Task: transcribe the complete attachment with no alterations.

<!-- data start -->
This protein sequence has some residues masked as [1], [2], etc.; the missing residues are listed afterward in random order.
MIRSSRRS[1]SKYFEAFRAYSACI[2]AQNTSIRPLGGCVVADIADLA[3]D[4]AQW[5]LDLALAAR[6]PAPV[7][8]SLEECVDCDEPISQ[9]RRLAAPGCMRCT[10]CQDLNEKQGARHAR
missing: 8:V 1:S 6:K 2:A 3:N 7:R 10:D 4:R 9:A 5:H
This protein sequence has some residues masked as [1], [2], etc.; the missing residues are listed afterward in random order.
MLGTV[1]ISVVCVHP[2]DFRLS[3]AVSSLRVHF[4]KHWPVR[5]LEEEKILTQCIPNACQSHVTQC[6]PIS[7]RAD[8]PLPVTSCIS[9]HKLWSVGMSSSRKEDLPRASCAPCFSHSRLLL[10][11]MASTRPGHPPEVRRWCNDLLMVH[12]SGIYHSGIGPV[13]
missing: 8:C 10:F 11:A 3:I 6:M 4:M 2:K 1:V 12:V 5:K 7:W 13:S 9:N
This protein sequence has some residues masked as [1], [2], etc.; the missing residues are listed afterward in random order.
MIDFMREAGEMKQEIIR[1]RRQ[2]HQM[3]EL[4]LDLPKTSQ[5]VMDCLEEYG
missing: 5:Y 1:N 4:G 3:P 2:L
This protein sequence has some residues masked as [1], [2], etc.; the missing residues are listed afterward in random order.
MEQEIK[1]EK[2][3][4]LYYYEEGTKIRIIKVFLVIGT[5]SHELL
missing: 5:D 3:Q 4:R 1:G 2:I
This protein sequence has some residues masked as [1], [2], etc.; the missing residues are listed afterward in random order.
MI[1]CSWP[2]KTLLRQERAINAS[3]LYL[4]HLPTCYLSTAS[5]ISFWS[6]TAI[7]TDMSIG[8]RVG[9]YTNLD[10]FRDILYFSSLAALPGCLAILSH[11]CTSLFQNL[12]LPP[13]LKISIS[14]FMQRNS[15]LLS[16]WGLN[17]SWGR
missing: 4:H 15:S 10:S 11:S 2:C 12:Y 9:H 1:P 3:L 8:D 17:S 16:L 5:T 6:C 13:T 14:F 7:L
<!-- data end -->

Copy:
This protein sequence has some residues masked as [1], [2], etc.; the missing residues are listed afterward in random order.
MIRSSRRS[1]SKYFEAFRAYSACI[2]AQNTSIRPLGGCVVADIADLA[3]D[4]AQW[5]LDLALAAR[6]PAPV[7][8]SLEECVDCDEPISQ[9]RRLAAPGCMRCT[10]CQDLNEKQGARHAR
missing: 8:V 1:S 6:K 2:A 3:N 7:R 10:D 4:R 9:A 5:H
This protein sequence has some residues masked as [1], [2], etc.; the missing residues are listed afterward in random order.
MLGTV[1]ISVVCVHP[2]DFRLS[3]AVSSLRVHF[4]KHWPVR[5]LEEEKILTQCIPNACQSHVTQC[6]PIS[7]RAD[8]PLPVTSCIS[9]HKLWSVGMSSSRKEDLPRASCAPCFSHSRLLL[10][11]MASTRPGHPPEVRRWCNDLLMVH[12]SGIYHSGIGPV[13]
missing: 8:C 10:F 11:A 3:I 6:M 4:M 2:K 1:V 12:V 5:K 7:W 13:S 9:N
This protein sequence has some residues masked as [1], [2], etc.; the missing residues are listed afterward in random order.
MIDFMREAGEMKQEIIR[1]RRQ[2]HQM[3]EL[4]LDLPKTSQ[5]VMDCLEEYG
missing: 5:Y 1:N 4:G 3:P 2:L
This protein sequence has some residues masked as [1], [2], etc.; the missing residues are listed afterward in random order.
MEQEIK[1]EK[2][3][4]LYYYEEGTKIRIIKVFLVIGT[5]SHELL
missing: 5:D 3:Q 4:R 1:G 2:I
This protein sequence has some residues masked as [1], [2], etc.; the missing residues are listed afterward in random order.
MI[1]CSWP[2]KTLLRQERAINAS[3]LYL[4]HLPTCYLSTAS[5]ISFWS[6]TAI[7]TDMSIG[8]RVG[9]YTNLD[10]FRDILYFSSLAALPGCLAILSH[11]CTSLFQNL[12]LPP[13]LKISIS[14]FMQRNS[15]LLS[16]WGLN[17]SWGR
missing: 4:H 15:S 10:S 11:S 2:C 12:Y 9:H 1:P 3:L 8:D 17:S 16:L 5:T 6:C 13:T 14:F 7:L